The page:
WASHINGTON – In an exclusive op-ed published on Fox News, Competitiveness Coalition Chair Scott Brown and Former National Security Advisor Robert C. O’Brien urged Congress to focus on countering China’s global ambitions rather than continuing to push antitrust legislation that would weaken the American tech industry.
“To check China’s ambitions, U.S. lawmakers should advocate for policies that strengthen America across the board, from rebuilding our military to encouraging innovation in the private sector,” write Brown and O’Brien, who served together in the previous administration. “Instead, some in Congress are advancing an agenda that undermines America’s leading tech innovators, one of the last areas where the U.S. maintains an advantage over Communist China.”
Brown and O’Brien focus on three pieces of legislation – the American Innovation and Choice Online Act (AICOA), Open App Markets Act and Journalism Competition and Preservation Act (JCPA) – that would deeply harm the U.S. tech sector and squash private industry’s critical contributions to innovation and competitiveness.
“Constraining American tech companies is detrimental to our national security and will undercut the prosperity that such enterprises have fostered for the past three decades,” they add
If America loses its competitive edge by passing anti-innovation legislation, “China’s position will grow and grow fast. America will, in turn, suffer.”
Launched in April 2022, the Competitiveness Coalition is a first-of-its-kind group educating the public and advocating for policies that put consumers first while fostering innovation and attracting new investment.
Scott Brown and Robert C. O’Brien
Unlike U.S. legislation that punishes our best companies, the CCP’s “Made In China 2025,” plan aims to overtake the U.S. in every facet of global high-tech manufacturing – A.I., robotics and cyber, to name a few.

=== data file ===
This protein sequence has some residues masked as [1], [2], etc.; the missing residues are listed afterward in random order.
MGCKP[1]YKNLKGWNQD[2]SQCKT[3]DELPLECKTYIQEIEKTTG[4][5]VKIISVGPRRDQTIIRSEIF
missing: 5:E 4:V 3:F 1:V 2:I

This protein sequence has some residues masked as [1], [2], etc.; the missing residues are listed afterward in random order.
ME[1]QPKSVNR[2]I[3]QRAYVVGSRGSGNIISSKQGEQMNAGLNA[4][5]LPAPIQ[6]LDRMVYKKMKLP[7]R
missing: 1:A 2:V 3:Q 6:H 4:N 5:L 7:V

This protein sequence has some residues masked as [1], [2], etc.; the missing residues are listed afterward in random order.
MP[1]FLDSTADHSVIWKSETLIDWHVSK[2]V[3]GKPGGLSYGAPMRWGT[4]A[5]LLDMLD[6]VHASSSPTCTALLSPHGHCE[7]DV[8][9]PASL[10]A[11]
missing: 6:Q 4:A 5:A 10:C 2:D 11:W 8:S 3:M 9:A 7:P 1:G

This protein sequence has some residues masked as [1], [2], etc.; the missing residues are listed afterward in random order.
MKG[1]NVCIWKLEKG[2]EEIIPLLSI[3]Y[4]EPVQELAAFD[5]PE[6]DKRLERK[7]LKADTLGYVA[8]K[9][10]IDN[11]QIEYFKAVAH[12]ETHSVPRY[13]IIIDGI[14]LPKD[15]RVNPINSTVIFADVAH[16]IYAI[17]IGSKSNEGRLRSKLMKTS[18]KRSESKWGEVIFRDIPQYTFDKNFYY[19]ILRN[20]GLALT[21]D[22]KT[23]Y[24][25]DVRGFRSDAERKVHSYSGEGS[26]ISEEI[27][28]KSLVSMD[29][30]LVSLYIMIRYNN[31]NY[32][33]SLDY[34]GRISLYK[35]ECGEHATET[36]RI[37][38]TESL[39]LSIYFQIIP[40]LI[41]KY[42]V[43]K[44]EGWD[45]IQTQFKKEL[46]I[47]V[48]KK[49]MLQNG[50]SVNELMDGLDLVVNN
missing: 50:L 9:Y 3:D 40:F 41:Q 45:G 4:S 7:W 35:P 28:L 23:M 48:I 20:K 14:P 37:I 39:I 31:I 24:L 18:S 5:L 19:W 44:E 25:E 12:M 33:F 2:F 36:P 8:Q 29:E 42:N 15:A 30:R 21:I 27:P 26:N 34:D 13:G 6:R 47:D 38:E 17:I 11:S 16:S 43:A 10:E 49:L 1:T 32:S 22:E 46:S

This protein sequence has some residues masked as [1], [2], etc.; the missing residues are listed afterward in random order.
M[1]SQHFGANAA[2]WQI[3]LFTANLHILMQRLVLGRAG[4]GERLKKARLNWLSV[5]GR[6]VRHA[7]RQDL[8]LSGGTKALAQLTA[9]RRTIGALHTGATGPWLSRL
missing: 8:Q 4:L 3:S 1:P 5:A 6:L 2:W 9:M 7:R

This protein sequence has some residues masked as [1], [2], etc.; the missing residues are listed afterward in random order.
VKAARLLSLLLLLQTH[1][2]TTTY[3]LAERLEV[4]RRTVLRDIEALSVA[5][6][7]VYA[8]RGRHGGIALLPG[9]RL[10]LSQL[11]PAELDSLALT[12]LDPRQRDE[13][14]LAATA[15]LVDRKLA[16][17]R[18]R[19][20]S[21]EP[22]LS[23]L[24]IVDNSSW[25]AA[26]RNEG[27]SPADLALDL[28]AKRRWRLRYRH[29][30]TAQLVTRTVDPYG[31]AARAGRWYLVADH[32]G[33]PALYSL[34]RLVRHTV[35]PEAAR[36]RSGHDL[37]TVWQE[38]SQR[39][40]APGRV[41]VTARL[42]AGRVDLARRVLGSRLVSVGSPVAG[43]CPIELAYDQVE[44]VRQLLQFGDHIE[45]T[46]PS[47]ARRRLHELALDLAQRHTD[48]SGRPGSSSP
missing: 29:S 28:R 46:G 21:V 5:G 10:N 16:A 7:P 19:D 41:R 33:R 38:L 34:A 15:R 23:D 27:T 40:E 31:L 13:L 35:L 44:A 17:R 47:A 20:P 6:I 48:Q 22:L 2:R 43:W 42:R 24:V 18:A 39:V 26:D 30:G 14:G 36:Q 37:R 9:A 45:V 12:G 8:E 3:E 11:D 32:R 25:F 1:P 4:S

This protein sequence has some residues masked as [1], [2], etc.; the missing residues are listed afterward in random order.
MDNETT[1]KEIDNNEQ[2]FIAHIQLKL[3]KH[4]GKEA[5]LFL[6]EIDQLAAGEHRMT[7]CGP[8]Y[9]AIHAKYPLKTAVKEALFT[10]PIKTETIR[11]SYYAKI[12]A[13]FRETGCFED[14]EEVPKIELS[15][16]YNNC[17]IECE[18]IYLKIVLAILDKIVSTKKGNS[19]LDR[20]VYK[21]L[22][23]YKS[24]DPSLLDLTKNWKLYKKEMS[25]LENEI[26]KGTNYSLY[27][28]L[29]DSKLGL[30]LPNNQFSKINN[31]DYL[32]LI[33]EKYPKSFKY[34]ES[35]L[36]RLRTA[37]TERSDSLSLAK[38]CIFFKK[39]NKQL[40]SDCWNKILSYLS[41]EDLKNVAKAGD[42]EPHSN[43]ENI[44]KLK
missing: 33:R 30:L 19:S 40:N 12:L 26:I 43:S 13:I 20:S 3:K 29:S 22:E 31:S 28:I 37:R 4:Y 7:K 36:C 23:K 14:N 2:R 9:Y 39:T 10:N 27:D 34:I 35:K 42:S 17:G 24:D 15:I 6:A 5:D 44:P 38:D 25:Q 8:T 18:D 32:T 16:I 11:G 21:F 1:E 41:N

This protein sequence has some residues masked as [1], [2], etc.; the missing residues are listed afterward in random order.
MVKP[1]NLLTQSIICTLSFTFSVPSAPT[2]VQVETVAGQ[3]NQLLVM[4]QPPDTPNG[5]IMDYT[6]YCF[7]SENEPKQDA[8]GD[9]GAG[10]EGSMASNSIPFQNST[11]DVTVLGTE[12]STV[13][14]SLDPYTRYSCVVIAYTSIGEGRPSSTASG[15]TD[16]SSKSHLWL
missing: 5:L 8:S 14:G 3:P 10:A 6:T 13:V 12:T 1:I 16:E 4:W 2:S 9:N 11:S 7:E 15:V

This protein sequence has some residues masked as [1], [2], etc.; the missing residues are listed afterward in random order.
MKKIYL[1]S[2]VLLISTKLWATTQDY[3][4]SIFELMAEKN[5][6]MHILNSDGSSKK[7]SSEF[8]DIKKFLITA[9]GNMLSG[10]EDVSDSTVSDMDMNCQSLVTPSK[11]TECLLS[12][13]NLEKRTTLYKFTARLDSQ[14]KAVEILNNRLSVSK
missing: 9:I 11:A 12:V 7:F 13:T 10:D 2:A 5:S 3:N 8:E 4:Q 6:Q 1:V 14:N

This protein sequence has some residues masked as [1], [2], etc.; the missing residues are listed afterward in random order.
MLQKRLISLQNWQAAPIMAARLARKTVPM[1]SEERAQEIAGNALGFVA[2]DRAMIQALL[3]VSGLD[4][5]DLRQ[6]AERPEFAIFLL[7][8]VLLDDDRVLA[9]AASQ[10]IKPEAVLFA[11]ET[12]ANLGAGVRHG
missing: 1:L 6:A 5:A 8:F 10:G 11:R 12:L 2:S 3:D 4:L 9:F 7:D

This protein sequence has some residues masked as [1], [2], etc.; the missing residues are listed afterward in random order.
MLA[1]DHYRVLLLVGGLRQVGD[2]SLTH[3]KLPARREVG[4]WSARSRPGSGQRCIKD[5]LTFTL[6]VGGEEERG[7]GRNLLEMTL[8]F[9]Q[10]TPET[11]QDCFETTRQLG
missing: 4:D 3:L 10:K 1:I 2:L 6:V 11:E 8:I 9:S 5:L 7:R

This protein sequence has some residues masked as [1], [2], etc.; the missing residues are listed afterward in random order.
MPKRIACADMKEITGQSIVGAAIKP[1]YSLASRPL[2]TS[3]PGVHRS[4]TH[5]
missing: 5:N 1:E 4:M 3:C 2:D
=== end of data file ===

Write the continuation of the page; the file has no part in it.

Unlike China’s state-run industrial operations, it is the private sector – not the government – that drives U.S. innovation. Most of the research and development responsible for our edge in military platforms, space exploration, communication technologies, and life-saving vaccines, is paid for by private sector companies. They invest their own time, resources, personnel, and capital to invent the tools that we will use in the future. Last year alone, the top six U.S. tech companies spent a combined $140 billion in research and development. To put that number in perspective, it is $30 billion more than the Pentagon spent on research and development.
Constraining American tech companies is detrimental to our national security and will undercut the prosperity that such enterprises have fostered for the past three decades.
While some in Congress distrust and villainize the tech sector, our partners and adversaries alike understand what an asset the tech sector is to our nation. A Wall Street Journal headline declared, “Big Tech Is the West’s Surprise Weapon in Competition With Russia, China.”
Indeed, in response to Russia’s war on Ukraine, American tech companies swung into action. Elon Musk’s Starlink helped Ukrainians communicate with their soldiers on the front lines, especially in remote regions. Microsoft played a key role disrupting Russian cyberattacks on key Ukrainian institutions. Meta and Google helped to thwart Russian propaganda. These companies have played an incredibly key role in maintaining Ukraine’s freedom.
While there are legitimate concerns about censorship and disinformation on tech platforms, creating a new antitrust regime that could break up our most successful companies is not the right response. Current antitrust laws, which focus on consumer welfare, are working.
Read the full op-ed at Fox News’ website here.
The Competitiveness Coalition is a first-of-its-kind group educating the public and advocating for policies that put consumers first while fostering innovation and attracting new investment.